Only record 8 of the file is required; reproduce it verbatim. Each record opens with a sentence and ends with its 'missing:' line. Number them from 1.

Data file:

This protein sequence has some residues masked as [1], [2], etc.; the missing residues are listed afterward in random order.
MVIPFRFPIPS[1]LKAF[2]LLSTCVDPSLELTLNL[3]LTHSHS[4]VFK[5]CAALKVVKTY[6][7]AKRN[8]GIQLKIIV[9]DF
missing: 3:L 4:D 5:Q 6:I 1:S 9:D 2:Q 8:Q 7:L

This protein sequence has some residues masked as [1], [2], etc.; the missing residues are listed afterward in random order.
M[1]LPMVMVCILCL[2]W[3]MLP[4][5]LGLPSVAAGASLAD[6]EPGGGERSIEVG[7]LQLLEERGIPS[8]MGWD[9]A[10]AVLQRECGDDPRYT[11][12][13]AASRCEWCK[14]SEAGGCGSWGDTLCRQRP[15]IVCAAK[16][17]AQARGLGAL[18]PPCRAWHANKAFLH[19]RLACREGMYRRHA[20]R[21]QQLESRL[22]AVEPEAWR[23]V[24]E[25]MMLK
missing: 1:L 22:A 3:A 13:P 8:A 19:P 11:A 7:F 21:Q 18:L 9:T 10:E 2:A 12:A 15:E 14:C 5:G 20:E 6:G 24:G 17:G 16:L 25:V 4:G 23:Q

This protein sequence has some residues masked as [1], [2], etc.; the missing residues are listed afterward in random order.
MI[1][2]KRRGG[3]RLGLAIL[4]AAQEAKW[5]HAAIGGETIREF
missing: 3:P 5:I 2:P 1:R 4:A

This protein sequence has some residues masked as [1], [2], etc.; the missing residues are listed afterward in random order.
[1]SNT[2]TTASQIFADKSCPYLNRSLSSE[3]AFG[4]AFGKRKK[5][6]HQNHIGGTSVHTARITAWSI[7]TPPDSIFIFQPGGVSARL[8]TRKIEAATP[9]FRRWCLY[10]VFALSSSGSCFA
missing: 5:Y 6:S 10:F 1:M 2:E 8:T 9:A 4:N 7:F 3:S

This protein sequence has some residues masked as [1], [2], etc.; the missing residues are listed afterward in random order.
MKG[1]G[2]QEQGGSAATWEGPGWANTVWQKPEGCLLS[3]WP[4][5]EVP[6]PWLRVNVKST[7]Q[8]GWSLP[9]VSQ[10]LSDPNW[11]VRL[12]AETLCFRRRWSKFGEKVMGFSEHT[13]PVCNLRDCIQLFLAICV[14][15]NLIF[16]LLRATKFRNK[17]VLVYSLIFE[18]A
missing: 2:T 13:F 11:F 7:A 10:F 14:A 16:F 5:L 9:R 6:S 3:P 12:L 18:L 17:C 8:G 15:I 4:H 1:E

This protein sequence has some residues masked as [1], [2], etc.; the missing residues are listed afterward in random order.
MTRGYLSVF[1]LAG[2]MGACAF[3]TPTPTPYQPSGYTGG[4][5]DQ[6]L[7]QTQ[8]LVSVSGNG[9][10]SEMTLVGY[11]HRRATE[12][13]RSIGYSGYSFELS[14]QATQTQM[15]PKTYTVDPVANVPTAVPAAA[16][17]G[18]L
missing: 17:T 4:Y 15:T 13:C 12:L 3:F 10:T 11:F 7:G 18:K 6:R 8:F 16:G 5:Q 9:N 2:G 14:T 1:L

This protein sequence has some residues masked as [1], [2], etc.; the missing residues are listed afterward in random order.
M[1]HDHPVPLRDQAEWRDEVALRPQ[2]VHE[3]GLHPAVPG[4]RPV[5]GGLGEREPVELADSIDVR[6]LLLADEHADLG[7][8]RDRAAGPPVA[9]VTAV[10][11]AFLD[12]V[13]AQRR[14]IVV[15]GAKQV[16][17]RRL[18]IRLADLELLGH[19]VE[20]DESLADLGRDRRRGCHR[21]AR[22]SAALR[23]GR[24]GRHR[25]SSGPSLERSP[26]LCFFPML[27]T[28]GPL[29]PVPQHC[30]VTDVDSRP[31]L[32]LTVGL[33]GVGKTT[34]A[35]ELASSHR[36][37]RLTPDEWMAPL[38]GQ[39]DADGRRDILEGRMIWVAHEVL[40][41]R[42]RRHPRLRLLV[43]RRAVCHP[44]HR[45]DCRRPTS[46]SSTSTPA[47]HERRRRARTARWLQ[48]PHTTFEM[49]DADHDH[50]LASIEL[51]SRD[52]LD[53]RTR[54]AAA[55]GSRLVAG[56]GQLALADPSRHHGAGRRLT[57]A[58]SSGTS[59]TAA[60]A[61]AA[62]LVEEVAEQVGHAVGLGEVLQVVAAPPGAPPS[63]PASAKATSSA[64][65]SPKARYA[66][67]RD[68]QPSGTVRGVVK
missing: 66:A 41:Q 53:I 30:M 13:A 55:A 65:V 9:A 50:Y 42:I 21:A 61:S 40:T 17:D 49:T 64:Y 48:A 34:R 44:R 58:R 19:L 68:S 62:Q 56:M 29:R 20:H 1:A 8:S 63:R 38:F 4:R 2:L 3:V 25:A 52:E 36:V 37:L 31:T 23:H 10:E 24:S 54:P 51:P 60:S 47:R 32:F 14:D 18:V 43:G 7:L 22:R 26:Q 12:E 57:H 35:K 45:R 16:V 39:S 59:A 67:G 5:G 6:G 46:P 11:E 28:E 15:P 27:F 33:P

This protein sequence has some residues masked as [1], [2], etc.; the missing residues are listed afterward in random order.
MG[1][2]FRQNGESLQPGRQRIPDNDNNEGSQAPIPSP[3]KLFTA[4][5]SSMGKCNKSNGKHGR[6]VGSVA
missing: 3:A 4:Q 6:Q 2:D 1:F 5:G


This protein sequence has some residues masked as [1], [2], etc.; the missing residues are listed afterward in random order.
MG[1][2]FRQNGESLQPGRQRIPDNDNNEGSQAPIPSP[3]KLFTA[4][5]SSMGKCNKSNGKHGR[6]VGSVA
missing: 3:A 4:Q 6:Q 2:D 1:F 5:G